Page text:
'Freddie Gray's Baltimore' Inspires College Course

The University of Maryland Francis King Carey School of Law will be offering a unique class this fall: a course inspired by the events following the tragic death of 25-year-old Freddie Gray. The class, entitled “Freddie Gray’s Baltimore: Past, Present, and Moving Forward,” will be offered to University of Maryland law and social work students.


According to the course description:

The course will examine the recent unrest itself and then examine the causes of, and possible solutions to, those dislocations, including an examination of problems in policing; criminal justice; housing; health care; education; poverty; and community development and joblessness.

Since the Baltimore riots in April, sparked by the city’s frustration following Freddie Gray’s murder, Baltimore has had a hard time recovering in those areas. This month, the city saw its 200th homicide a number the city didn’t see until December in 2014. Hopeful the course will pave a path to change, Maryland Carey Law Dean Donald B. Tobin described it as “an opportunity for our students to grapple with important issues in their backyard.”

The class will provide information about opportunities for students to volunteer in the Baltimore community to assist in the recovery of the aforementioned issues.

The eight-week course will analyze the difficulties the city has been struggling with since April. The syllabus, according to the Baltimore Sun, says the class will highlight:

The Details of the Unrest Itself; Policing and the Community

Housing: Public and Private Perpetuation of Residential Racial Segregation and Concentrated Poverty

Housing Segregation: Causes and Implications

Race and Policing (including racial profiling; stop and frisk; mass incarceration; and the criminalization of poverty.)

Employment and Economic Development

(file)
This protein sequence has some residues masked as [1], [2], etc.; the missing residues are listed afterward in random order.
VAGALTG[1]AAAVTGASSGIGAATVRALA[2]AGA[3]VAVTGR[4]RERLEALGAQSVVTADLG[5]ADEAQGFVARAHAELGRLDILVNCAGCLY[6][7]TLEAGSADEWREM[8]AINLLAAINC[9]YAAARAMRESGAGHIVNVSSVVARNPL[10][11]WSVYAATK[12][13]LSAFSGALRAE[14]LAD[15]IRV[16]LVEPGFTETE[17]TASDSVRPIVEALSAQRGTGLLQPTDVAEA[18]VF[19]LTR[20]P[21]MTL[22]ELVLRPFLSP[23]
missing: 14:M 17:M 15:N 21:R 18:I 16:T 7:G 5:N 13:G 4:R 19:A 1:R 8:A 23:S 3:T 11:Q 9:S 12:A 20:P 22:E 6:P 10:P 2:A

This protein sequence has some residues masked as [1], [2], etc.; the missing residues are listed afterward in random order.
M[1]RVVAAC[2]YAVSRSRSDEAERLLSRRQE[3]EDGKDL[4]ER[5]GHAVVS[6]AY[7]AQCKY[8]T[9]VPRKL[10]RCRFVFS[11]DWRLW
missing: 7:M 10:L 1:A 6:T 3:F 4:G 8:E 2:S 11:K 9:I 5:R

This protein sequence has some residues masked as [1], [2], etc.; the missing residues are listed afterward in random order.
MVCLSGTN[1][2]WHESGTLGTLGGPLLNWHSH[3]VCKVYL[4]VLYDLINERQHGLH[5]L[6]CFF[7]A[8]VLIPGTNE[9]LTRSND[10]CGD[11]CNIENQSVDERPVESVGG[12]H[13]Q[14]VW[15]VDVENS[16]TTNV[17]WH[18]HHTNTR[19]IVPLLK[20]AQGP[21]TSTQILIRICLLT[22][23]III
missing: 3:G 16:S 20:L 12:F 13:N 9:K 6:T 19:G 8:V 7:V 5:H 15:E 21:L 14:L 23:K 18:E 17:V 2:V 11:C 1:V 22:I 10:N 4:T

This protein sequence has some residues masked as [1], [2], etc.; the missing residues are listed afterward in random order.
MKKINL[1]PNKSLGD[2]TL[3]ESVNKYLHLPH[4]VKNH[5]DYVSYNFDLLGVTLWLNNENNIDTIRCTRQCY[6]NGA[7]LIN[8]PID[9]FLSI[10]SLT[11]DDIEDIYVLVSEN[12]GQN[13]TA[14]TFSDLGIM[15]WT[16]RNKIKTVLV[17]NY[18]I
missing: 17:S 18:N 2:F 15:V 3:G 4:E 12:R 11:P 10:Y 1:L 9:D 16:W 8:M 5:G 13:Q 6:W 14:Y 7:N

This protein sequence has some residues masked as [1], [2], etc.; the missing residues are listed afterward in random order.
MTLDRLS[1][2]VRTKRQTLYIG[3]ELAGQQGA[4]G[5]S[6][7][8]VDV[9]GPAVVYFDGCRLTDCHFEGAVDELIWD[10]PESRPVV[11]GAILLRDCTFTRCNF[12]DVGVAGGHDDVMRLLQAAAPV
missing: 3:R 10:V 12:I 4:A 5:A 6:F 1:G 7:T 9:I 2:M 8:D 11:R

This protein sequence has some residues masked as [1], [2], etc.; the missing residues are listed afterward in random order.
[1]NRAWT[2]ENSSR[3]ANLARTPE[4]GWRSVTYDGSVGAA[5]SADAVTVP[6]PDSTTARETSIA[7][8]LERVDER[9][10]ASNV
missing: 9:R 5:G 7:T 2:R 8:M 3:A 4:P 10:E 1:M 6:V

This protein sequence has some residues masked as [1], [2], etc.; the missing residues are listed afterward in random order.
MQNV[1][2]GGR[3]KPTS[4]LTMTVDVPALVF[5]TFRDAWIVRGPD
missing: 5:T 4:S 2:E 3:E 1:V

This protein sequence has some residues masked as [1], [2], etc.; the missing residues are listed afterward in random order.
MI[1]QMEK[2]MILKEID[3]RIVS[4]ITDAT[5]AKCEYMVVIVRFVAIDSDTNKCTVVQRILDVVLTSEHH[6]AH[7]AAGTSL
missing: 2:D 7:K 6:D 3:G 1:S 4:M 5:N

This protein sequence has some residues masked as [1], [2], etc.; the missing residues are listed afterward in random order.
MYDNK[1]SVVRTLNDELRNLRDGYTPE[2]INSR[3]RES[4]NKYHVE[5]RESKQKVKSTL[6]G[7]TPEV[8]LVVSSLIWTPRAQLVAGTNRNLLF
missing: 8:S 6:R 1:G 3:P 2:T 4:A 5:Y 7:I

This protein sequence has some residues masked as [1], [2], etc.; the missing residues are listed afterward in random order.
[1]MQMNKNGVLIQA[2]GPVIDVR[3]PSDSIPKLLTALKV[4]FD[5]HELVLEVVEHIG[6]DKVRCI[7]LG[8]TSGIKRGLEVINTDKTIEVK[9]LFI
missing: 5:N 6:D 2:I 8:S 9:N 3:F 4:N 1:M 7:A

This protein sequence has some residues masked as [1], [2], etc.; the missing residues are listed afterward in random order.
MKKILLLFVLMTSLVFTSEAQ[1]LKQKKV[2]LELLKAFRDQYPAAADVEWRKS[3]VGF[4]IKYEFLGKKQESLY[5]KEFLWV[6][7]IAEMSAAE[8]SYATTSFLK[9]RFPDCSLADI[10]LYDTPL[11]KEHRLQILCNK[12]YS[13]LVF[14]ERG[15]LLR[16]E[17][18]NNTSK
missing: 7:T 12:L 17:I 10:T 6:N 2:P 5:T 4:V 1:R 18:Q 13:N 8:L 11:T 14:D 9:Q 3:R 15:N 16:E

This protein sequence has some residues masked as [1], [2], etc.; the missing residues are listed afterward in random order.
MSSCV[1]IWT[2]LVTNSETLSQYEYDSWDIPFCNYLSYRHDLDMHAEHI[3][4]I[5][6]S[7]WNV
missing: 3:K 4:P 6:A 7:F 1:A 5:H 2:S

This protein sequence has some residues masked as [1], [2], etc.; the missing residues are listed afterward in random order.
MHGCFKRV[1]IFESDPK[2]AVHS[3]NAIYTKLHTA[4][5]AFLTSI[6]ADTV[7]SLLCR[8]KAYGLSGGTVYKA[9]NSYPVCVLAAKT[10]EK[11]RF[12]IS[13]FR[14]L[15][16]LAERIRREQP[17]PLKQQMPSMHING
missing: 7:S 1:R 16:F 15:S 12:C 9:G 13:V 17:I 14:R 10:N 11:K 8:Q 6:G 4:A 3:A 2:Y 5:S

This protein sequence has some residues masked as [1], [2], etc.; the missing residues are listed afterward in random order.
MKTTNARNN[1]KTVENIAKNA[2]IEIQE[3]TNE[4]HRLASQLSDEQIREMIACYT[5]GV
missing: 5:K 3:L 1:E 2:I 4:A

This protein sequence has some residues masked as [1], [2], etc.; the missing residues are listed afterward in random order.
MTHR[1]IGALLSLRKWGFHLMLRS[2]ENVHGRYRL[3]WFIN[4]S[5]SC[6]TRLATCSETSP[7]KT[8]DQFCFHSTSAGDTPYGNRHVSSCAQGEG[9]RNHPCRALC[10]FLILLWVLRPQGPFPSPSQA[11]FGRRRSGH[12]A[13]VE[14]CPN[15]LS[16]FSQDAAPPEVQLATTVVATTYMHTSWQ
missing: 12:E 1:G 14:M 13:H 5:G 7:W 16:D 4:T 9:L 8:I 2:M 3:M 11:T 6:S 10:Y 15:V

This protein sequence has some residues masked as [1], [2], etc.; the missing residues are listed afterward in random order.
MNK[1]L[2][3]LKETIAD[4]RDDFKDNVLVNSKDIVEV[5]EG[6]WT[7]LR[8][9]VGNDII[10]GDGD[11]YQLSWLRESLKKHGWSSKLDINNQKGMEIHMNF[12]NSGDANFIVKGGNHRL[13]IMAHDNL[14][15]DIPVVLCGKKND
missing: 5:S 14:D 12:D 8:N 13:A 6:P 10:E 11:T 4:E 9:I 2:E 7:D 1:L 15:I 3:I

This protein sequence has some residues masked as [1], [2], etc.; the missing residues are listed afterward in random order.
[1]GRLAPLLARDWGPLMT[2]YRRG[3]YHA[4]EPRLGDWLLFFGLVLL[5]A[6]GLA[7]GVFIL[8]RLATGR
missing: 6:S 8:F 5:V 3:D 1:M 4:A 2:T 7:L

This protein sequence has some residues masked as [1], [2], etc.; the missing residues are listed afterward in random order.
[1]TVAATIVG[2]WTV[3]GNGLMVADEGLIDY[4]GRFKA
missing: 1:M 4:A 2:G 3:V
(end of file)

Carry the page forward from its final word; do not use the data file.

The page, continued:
Education and the School to Prison Pipeline

Public Health and Access to Health Care (including addiction and substance abuse; mental health; HIV/AIDS; lead paint; and obstacles to good health care.)

Cycles of Violence (including domestic violence and abuse of children); Summation of Course and Moving Forward

Professor Michael Greenberger will teach the class and will be assisted by several other professors. Also named as a tentative teacher is Sherilynn Ifill, the president and director-counsel of the NAACP Legal Defense and Educational Fund.

By the end of the course, students will be required to turn in “a short paper (8-10 pages) in which each student will recommend a solution that would address social problems identified in the class,” according to the description.

The description goes on to say, “The course is not viewed by its organizers as an end in itself. Rather, it is intended to be a springboard for further student and faculty involvement in citizen and government efforts to reform law and policy in the subject matter areas listed above.”

The course is not expected to solve the community’s troubles. Instead, it will give Baltimore’s next generation firsthand experience with the issues the community is struggling with now. With volunteer opportunities as well as firsthand knowledge, perhaps these students will be equipped with the tools and information to make a difference in the Baltimore community and continue the quest to quell the city’s unrest.

“We want not only to educate our students but to inspire them to act on what they’ve learned and work with our neighbors in West Baltimore to strengthen our community and city,” Dean Tobin said in a press release.

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